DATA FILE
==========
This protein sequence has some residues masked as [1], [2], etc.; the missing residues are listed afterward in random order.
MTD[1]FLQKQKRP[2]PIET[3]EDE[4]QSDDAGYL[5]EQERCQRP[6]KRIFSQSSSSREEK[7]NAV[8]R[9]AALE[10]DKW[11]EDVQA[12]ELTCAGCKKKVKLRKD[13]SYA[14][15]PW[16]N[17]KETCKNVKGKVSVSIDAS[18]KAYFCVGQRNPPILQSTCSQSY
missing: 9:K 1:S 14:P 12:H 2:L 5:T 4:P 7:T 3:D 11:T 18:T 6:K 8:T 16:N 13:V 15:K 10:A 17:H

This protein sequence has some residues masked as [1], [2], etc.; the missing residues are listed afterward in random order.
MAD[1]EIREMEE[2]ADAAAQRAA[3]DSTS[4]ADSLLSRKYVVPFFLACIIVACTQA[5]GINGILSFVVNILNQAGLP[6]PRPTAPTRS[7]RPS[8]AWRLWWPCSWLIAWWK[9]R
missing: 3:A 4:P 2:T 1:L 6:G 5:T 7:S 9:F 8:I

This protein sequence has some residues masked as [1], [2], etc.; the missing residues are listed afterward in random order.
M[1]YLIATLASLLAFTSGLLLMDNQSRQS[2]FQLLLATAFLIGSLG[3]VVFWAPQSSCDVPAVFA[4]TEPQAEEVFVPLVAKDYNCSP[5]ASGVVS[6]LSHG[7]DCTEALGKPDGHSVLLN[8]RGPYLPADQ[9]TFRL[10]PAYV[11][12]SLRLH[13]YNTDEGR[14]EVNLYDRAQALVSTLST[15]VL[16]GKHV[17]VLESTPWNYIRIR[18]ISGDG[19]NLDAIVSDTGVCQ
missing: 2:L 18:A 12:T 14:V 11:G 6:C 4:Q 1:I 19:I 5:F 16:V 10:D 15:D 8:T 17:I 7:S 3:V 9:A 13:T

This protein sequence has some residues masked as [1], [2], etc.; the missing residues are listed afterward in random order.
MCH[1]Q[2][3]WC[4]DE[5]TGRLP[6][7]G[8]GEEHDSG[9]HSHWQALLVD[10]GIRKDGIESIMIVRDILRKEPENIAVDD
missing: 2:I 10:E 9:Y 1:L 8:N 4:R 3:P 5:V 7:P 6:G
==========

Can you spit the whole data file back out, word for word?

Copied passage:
This protein sequence has some residues masked as [1], [2], etc.; the missing residues are listed afterward in random order.
MTD[1]FLQKQKRP[2]PIET[3]EDE[4]QSDDAGYL[5]EQERCQRP[6]KRIFSQSSSSREEK[7]NAV[8]R[9]AALE[10]DKW[11]EDVQA[12]ELTCAGCKKKVKLRKD[13]SYA[14][15]PW[16]N[17]KETCKNVKGKVSVSIDAS[18]KAYFCVGQRNPPILQSTCSQSY
missing: 9:K 1:S 14:P 12:H 2:L 5:T 4:P 7:T 3:D 11:T 18:T 6:K 8:T 16:N 13:V 15:K 10:A 17:H

This protein sequence has some residues masked as [1], [2], etc.; the missing residues are listed afterward in random order.
MAD[1]EIREMEE[2]ADAAAQRAA[3]DSTS[4]ADSLLSRKYVVPFFLACIIVACTQA[5]GINGILSFVVNILNQAGLP[6]PRPTAPTRS[7]RPS[8]AWRLWWPCSWLIAWWK[9]R
missing: 3:A 4:P 2:T 1:L 6:G 5:T 7:S 9:F 8:I

This protein sequence has some residues masked as [1], [2], etc.; the missing residues are listed afterward in random order.
M[1]YLIATLASLLAFTSGLLLMDNQSRQS[2]FQLLLATAFLIGSLG[3]VVFWAPQSSCDVPAVFA[4]TEPQAEEVFVPLVAKDYNCSP[5]ASGVVS[6]LSHG[7]DCTEALGKPDGHSVLLN[8]RGPYLPADQ[9]TFRL[10]PAYV[11][12]SLRLH[13]YNTDEGR[14]EVNLYDRAQALVSTLST[15]VL[16]GKHV[17]VLESTPWNYIRIR[18]ISGDG[19]NLDAIVSDTGVCQ
missing: 2:L 18:A 12:T 14:V 11:G 6:C 4:Q 1:I 19:I 5:F 16:V 10:D 15:D 8:T 17:I 7:S 3:V 9:A 13:T

This protein sequence has some residues masked as [1], [2], etc.; the missing residues are listed afterward in random order.
MCH[1]Q[2][3]WC[4]DE[5]TGRLP[6][7]G[8]GEEHDSG[9]HSHWQALLVD[10]GIRKDGIESIMIVRDILRKEPENIAVDD
missing: 2:I 10:E 9:Y 1:L 8:N 4:R 3:P 5:V 7:P 6:G